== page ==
Whether seeking adrenaline-boosting Class IV rapids or a relaxing hike amid the wildflowers, the beauty of Aspen offers countless ways for outdoor lovers to explore this summer.

Mountain Essentials

With Aspen’s dry air, high altitude and strong sun, don’t forget these important items in your day pack.


The air may feel cool and the lack of humidity can be misleading: Our sun is strong. At almost 8,000 feet above sea level, UV rays are extremely powerful and even short-term exposure can result in a painful, unexpected burn. Always use a waterproof sunscreen with at least 30 SPF for all-day protection, and wear a hat or visor to better protect your face.


Cornea burn is a very common ailment that afflicts visitors to Aspen who don’t understand the importance of wearing eye protection in the daytime. Polarized lenses are best (and they make the skies appear even more blue), but make sure your eyes are covered regardless of where you are outside.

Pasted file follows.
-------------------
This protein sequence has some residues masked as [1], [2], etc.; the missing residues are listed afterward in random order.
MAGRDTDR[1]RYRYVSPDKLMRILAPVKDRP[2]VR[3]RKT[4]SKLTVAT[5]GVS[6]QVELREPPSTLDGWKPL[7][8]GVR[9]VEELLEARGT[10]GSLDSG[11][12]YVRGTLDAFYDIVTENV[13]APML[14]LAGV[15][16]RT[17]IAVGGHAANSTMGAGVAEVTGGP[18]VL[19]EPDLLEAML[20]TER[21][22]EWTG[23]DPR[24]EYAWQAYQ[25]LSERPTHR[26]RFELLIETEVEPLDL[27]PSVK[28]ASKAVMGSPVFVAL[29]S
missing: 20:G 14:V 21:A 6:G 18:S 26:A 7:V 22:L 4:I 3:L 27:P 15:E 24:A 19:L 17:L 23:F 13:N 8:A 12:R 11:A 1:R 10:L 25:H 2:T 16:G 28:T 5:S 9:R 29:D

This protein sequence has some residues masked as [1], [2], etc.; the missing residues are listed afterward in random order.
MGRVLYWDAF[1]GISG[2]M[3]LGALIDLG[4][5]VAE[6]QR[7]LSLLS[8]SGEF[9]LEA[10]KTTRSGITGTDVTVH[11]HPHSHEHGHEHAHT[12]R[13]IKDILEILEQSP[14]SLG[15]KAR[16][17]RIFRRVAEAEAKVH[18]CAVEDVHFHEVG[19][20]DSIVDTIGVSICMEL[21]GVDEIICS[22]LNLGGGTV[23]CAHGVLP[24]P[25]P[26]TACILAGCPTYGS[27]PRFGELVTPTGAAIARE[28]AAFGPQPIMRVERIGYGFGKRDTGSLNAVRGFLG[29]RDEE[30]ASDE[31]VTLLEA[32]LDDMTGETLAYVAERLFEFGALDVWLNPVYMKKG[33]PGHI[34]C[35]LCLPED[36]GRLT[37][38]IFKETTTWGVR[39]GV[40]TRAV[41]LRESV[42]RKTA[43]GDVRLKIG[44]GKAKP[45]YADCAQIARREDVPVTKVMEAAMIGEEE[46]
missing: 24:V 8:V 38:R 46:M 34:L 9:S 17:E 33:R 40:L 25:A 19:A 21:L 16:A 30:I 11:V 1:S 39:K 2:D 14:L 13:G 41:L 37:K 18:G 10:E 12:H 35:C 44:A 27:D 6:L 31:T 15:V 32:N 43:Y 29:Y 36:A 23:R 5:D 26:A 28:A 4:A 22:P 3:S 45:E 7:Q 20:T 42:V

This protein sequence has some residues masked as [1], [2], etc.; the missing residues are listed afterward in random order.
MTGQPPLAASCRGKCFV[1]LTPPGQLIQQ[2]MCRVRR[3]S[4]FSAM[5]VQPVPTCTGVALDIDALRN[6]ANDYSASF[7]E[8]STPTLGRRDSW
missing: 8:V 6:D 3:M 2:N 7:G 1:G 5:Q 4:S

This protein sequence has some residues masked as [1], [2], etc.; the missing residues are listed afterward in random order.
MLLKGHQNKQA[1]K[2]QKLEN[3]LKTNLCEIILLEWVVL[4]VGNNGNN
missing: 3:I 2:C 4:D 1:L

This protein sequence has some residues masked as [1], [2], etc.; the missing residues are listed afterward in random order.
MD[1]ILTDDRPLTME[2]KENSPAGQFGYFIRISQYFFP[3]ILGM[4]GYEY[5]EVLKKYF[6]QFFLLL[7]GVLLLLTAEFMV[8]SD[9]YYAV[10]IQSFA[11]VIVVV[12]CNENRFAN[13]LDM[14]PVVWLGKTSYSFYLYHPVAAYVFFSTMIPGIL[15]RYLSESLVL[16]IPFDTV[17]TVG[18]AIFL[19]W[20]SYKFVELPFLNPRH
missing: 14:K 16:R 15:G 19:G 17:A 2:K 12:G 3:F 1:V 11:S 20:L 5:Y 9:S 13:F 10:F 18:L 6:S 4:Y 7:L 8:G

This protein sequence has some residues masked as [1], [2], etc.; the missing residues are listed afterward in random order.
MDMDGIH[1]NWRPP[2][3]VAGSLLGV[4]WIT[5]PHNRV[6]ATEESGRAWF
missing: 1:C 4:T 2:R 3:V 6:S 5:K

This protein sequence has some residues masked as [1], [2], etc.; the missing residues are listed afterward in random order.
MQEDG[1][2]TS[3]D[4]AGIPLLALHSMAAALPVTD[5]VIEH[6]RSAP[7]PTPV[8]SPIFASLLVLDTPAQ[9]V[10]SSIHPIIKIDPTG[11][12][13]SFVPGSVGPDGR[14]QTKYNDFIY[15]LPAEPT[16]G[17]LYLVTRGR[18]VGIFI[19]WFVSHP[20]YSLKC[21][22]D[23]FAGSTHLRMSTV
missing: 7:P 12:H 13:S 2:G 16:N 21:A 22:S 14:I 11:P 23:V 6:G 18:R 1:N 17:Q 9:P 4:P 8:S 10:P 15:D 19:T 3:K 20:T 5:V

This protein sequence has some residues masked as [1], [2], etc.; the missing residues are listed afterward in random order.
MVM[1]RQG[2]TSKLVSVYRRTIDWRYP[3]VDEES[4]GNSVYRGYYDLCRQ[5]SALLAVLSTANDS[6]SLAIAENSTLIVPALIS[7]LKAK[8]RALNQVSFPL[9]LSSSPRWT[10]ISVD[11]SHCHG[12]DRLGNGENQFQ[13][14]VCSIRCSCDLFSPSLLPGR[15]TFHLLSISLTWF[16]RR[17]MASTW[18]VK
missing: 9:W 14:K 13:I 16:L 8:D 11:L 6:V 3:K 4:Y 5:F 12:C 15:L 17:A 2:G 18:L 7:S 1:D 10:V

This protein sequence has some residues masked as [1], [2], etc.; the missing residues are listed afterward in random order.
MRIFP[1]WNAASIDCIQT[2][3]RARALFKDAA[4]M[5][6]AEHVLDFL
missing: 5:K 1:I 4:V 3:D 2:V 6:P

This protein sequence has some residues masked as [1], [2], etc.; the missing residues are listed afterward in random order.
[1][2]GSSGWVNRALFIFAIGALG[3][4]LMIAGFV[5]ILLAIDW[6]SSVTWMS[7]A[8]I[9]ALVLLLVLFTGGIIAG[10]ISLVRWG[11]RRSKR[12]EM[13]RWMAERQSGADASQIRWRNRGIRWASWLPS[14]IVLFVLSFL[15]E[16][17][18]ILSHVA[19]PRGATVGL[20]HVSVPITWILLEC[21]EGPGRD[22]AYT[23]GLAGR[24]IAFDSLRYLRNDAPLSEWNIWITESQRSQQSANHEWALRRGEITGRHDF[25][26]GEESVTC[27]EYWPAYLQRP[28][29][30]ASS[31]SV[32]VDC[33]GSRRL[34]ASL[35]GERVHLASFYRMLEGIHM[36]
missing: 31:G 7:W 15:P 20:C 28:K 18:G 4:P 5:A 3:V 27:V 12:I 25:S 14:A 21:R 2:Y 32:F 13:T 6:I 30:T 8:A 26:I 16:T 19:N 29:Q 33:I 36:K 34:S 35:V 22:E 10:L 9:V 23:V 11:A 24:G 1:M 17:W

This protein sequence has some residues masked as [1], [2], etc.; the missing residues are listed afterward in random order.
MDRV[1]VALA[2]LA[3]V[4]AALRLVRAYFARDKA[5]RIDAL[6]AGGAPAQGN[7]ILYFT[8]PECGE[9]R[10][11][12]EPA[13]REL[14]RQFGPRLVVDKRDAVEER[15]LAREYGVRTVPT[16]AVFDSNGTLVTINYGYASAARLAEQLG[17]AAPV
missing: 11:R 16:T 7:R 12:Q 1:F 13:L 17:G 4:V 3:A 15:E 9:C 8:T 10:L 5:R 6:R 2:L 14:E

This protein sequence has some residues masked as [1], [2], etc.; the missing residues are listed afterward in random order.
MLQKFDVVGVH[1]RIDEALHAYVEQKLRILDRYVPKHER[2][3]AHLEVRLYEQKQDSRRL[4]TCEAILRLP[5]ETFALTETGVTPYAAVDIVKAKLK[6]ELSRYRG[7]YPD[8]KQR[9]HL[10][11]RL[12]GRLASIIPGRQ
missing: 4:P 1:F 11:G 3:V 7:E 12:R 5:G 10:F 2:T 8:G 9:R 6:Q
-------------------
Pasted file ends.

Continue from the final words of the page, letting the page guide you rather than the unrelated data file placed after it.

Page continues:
Don’t underestimate the importance of drinking water at altitude, especially if planning to engage in athletic activities that cause perspiration. Again, the dryness can be misleading as sweat evaporates quickly from your skin and body, so you might feel dry when in reality you are losing a lot of precious fluids. Dehydration often can lead to altitude sickness—drink more water than you think you should.


It’s said that if you don’t like the weather in Colorado, wait five minutes. A cloud passing across the sun can cause the temperature to drop by 10 – 15 degrees, and storms roll in fast and without much warning. It is always a good idea to pack a lightweight water/wind resistant shell and a wicking long sleeve shirt in case something moves in—the good news is, it’ll probably only last five minutes.